• What compressor do I need?

    When you consider buying a compressor, the offer is wide and can appear quite complex. Here are 10 basic rules to help you finding the compressor that suits your needs.

    1. Determine your type of use: DIY, professional or industrial
      You just occasionally fix small things at home? Or you rather need continuous air flow to keep different applications ruling in your factory?
    2. Define the tools you will work with to define the total Free Air Delivery requirements (FAD). FAD is often expressed in CFM (cubic feet per meter) or l/m (liter per minute)
      Blowing up your mountain bike tires requires much less air flow and pressurethan working with a professional spray gun. To select the right compressor, you need to know the total CFM of all your individual air applications. Add an additional margin of 25% to cover inefficiencies in your network and future growth. FAD is the most important selection criterium.


      required CFM = (CFM tool 1+ CFM tool 2 + CFM tool n) + 25% of total CFM

    3. Define your frequency of use: occasional – intermittent – frequent
      Piston compressor technology is suitable for many occasional and intermittent users. Frequent users will benefit from cast iron piston and screw compressor technology.
    4. Define the spacing requirements of your machine: fixed, moveable, remote device and horizontal or vertical vessel
      For easy moving around your compressor, look for comfortable handles and wheels. For remote service, consider an engine driven compressor. Always on the same spot? Go for comfort vibration dampers and a wide stable base. If you have reduced workspace, consider a vertical vessel.
    5. Define the comfort you need in terms of noise level
      With a separate compressor room and an air network, there are less requirements considering the compressor noise level. If you want to position your device close to your working area, silenced compressors are ideal for you.
    6. Define your electrical requirements
      Check if you need a 1 phase or 3 phase compressor. When you have variable flow requirements and more than 5 minutes load, consider a frequency driven compressor. Most of the time, your air consumption will not be constant, so you can gain a lot on energy efficiency.
    7. Define your vessel size
      For an average use of your selected compressor type, the standard proposed vessel size suits the needs, as compressor design is based on years of experience.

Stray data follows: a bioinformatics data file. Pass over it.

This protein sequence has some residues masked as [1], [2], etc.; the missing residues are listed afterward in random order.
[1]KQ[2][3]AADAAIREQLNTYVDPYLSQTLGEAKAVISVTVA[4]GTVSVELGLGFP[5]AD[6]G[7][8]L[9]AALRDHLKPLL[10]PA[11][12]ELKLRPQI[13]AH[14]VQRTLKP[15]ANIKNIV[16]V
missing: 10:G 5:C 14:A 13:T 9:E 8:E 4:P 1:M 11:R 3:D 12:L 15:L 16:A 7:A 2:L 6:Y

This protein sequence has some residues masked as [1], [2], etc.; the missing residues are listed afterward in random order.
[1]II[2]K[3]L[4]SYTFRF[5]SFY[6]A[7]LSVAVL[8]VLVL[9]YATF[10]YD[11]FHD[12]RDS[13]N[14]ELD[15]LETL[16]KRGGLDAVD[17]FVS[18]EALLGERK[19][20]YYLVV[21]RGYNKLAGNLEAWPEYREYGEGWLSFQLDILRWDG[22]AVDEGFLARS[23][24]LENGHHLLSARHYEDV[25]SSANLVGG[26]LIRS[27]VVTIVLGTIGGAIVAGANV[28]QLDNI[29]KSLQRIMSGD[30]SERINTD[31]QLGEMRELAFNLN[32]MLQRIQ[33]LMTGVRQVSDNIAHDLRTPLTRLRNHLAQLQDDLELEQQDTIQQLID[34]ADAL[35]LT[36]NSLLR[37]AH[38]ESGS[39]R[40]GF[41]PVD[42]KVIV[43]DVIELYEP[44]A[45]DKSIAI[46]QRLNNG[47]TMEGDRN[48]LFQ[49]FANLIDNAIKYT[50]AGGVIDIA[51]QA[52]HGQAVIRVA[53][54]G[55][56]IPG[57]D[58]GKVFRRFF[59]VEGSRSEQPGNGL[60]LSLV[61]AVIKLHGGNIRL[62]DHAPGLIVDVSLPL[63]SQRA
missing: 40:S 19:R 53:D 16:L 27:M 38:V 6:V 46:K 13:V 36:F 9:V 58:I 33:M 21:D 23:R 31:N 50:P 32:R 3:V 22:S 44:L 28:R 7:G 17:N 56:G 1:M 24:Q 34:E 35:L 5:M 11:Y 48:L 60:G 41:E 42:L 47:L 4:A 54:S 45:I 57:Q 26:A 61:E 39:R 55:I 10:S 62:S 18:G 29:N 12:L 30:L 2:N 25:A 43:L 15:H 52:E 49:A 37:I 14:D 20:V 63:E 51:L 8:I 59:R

8. Define the accessories you need
      You have delicate air equipment or care extra about the environment, so you need special clean or dry air? Quality Air solutions like dryers and filters exist in many forms, separate or integrated if you require moisture free air.
    9. Check the quality label
      For an optimal return on investment, look for guarantees, like ISO conformity and genuine parts so you can enjoy a long, safe and efficient lifetime of your compressor.
    10. Check ease of maintenance, parts and service availability
      Check serviceability of the device, service intervals and if easy access to genuine parts and services is guaranteed.

    You want to verify your choice? Our team is ready to support you!

    What is compressed air?

  • Which vacuum pump do I need?

    Which vacuum pump do I need? - this is one of the most frequent questions we receive and this is understandable, because there are number of technologies which can provide the same vacuum level and pumping speed. Here is quick and dirty advise how to choose vacuum pump.


    Pumping speed of vacuum pump depends on vacuum level. Pump should be sized properly for duty point or duty range - vacuum level at which pump will be operating (not to be confused with nominal pumping speed referred to point at which pump actually never works). Important to remember that not every pump type can run continuously in the complete range.

    Oil sealed vane pumps can overheat and “smoke” above 400 mbar. Choose dry vane, claw or liquid ring pump instead.
    Setting exact required vacuum level helps to reduce energy consumption. This is possible with Quincy QSV and QCV vacuum pumps.

    Time to reach required vacuum level is important in cyclic processes, for example for emptying vacuum chamber in food packaging. The shorter pump-down time – the faster cycle - the faster production. Pumping speed should be calculated from atmospheric pressure to duty point and pump should be able to handle complete range.

    Demand for vacuum can change over time in a production process. This is typical for example for holding applications with CNC wood routers. QCV or QSV vacuum pump with variable speed drive can reduce energy consumption. Centralized systems where one pump with variable speed drive replaces multiple smaller pumps is an efficient way to distribute lead.

    Sucked air goes through the vacuum pump. High temperature air, contamination, solvent vapor can come into contact with oil and damage the pump. If air contains vapors that can damage oil, opt for dry vacuum pump. It will help you to reduce maintenance cost. Also they are the best for handling saturated vapors. In this case pumping speed can increase by 15%.

    High air temperature can decrease viscosity of the oil and lead to overheating.
    Liquid ring pumps can handle particles without risk of damage, but their performance depends on water temperature and can greately decrease in hot environment.